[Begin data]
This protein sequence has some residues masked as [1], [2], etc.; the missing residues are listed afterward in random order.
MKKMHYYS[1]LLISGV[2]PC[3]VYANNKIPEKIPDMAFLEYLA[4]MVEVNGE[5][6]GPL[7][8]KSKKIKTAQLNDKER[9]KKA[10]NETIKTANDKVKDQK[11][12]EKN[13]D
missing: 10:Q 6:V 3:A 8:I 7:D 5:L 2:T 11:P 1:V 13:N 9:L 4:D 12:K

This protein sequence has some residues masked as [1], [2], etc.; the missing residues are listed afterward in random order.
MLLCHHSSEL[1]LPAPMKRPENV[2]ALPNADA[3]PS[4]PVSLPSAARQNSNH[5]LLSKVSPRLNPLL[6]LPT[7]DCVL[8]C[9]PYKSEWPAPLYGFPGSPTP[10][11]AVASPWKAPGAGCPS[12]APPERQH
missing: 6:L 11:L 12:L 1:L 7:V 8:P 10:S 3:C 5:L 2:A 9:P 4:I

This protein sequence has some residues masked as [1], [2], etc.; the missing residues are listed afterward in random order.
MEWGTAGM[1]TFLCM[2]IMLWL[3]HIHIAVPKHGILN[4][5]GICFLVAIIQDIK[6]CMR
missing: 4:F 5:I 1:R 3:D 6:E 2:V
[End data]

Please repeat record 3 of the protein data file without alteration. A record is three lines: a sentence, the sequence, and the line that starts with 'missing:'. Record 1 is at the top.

This protein sequence has some residues masked as [1], [2], etc.; the missing residues are listed afterward in random order.
MEWGTAGM[1]TFLCM[2]IMLWL[3]HIHIAVPKHGILN[4][5]GICFLVAIIQDIK[6]CMR
missing: 4:F 5:I 1:R 3:D 6:E 2:V